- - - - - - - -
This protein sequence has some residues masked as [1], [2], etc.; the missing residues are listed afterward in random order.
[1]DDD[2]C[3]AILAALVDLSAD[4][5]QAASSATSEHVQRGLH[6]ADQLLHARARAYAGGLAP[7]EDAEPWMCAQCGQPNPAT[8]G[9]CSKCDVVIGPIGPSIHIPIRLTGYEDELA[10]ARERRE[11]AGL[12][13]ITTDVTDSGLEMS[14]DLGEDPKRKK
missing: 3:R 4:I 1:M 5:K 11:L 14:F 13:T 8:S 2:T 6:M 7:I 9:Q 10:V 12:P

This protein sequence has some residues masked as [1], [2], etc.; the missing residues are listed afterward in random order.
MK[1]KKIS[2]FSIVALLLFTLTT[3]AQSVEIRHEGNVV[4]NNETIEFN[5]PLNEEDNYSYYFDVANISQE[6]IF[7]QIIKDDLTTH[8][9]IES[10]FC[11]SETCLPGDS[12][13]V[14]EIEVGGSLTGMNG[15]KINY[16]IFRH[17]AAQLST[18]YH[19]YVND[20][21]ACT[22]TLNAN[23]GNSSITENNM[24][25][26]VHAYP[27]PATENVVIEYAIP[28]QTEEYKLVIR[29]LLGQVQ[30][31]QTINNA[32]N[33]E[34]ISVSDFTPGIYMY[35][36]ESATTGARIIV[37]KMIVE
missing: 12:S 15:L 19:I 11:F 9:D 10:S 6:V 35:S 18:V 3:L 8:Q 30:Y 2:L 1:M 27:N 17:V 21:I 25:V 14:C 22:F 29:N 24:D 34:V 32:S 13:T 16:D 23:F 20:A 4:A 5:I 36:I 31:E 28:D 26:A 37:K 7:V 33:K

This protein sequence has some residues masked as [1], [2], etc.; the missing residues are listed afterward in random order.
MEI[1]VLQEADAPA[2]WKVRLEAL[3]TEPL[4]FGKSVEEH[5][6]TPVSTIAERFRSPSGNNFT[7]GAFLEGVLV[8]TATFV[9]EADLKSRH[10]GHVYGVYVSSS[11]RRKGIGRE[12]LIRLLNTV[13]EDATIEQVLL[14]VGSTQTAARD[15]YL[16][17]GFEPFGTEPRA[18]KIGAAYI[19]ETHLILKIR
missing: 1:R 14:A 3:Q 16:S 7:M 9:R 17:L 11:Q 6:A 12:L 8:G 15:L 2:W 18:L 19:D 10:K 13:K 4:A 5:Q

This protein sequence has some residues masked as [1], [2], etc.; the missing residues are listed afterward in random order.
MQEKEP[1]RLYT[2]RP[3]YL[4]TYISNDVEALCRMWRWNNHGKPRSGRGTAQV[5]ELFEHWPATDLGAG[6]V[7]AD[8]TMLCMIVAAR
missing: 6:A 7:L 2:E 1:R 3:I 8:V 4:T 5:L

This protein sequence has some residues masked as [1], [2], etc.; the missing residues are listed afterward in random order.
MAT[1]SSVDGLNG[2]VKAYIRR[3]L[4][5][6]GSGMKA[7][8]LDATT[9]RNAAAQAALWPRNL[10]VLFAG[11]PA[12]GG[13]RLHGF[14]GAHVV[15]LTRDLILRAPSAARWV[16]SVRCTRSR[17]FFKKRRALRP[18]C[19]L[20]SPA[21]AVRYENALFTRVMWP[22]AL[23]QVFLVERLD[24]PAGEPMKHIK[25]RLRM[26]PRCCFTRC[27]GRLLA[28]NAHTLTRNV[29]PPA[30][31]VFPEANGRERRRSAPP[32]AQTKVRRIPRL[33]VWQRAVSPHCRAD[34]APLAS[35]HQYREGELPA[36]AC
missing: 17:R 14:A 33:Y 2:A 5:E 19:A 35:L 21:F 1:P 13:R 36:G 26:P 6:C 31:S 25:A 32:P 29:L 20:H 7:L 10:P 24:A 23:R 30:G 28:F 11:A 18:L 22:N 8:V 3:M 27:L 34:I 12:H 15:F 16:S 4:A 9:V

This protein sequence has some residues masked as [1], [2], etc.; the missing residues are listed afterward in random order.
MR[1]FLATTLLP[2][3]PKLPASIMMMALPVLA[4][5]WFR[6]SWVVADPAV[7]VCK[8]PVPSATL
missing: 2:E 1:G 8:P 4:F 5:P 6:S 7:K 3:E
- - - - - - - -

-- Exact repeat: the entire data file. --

This protein sequence has some residues masked as [1], [2], etc.; the missing residues are listed afterward in random order.
[1]DDD[2]C[3]AILAALVDLSAD[4][5]QAASSATSEHVQRGLH[6]ADQLLHARARAYAGGLAP[7]EDAEPWMCAQCGQPNPAT[8]G[9]CSKCDVVIGPIGPSIHIPIRLTGYEDELA[10]ARERRE[11]AGL[12][13]ITTDVTDSGLEMS[14]DLGEDPKRKK
missing: 3:R 4:I 1:M 5:K 11:L 14:F 13:T 8:S 2:T 6:M 7:I 9:Q 10:V 12:P

This protein sequence has some residues masked as [1], [2], etc.; the missing residues are listed afterward in random order.
MK[1]KKIS[2]FSIVALLLFTLTT[3]AQSVEIRHEGNVV[4]NNETIEFN[5]PLNEEDNYSYYFDVANISQE[6]IF[7]QIIKDDLTTH[8][9]IES[10]FC[11]SETCLPGDS[12][13]V[14]EIEVGGSLTGMNG[15]KINY[16]IFRH[17]AAQLST[18]YH[19]YVND[20][21]ACT[22]TLNAN[23]GNSSITENNM[24][25][26]VHAYP[27]PATENVVIEYAIP[28]QTEEYKLVIR[29]LLGQVQ[30][31]QTINNA[32]N[33]E[34]ISVSDFTPGIYMY[35][36]ESATTGARIIV[37]KMIVE
missing: 12:S 15:L 19:I 11:F 9:D 10:S 6:V 35:S 18:V 3:L 8:Q 30:Y 2:L 1:M 27:N 17:V 21:I 25:V 14:C 22:F 29:N 24:D 34:V 32:S 13:T 16:D 23:F 20:A 4:A 5:I 36:I 31:E 28:D 26:A 37:K 7:V 33:K

This protein sequence has some residues masked as [1], [2], etc.; the missing residues are listed afterward in random order.
MEI[1]VLQEADAPA[2]WKVRLEAL[3]TEPL[4]FGKSVEEH[5][6]TPVSTIAERFRSPSGNNFT[7]GAFLEGVLV[8]TATFV[9]EADLKSRH[10]GHVYGVYVSSS[11]RRKGIGRE[12]LIRLLNTV[13]EDATIEQVLL[14]VGSTQTAARD[15]YL[16][17]GFEPFGTEPRA[18]KIGAAYI[19]ETHLILKIR
missing: 1:R 14:A 3:Q 16:S 7:M 9:R 17:L 11:Q 6:A 12:L 8:G 15:L 2:W 18:L 19:D 10:K 13:K 4:A 5:Q

This protein sequence has some residues masked as [1], [2], etc.; the missing residues are listed afterward in random order.
MQEKEP[1]RLYT[2]RP[3]YL[4]TYISNDVEALCRMWRWNNHGKPRSGRGTAQV[5]ELFEHWPATDLGAG[6]V[7]AD[8]TMLCMIVAAR
missing: 6:A 7:L 2:E 1:R 3:I 8:V 4:T 5:L

This protein sequence has some residues masked as [1], [2], etc.; the missing residues are listed afterward in random order.
MAT[1]SSVDGLNG[2]VKAYIRR[3]L[4][5][6]GSGMKA[7][8]LDATT[9]RNAAAQAALWPRNL[10]VLFAG[11]PA[12]GG[13]RLHGF[14]GAHVV[15]LTRDLILRAPSAARWV[16]SVRCTRSR[17]FFKKRRALRP[18]C[19]L[20]SPA[21]AVRYENALFTRVMWP[22]AL[23]QVFLVERLD[24]PAGEPMKHIK[25]RLRM[26]PRCCFTRC[27]GRLLA[28]NAHTLTRNV[29]PPA[30][31]VFPEANGRERRRSAPP[32]AQTKVRRIPRL[33]VWQRAVSPHCRAD[34]APLAS[35]HQYREGELPA[36]AC
missing: 17:R 14:A 33:Y 2:A 5:E 19:A 35:L 21:F 1:P 13:R 36:G 26:P 6:C 31:S 25:A 32:P 29:L 20:H 7:L 10:P 24:A 23:R 30:G 28:F 11:A 18:L 22:N 8:V 3:M 27:L 34:I 12:H 15:F 16:S 4:A 9:V

This protein sequence has some residues masked as [1], [2], etc.; the missing residues are listed afterward in random order.
MR[1]FLATTLLP[2][3]PKLPASIMMMALPVLA[4][5]WFR[6]SWVVADPAV[7]VCK[8]PVPSATL
missing: 2:E 1:G 8:P 4:F 5:P 6:S 7:K 3:E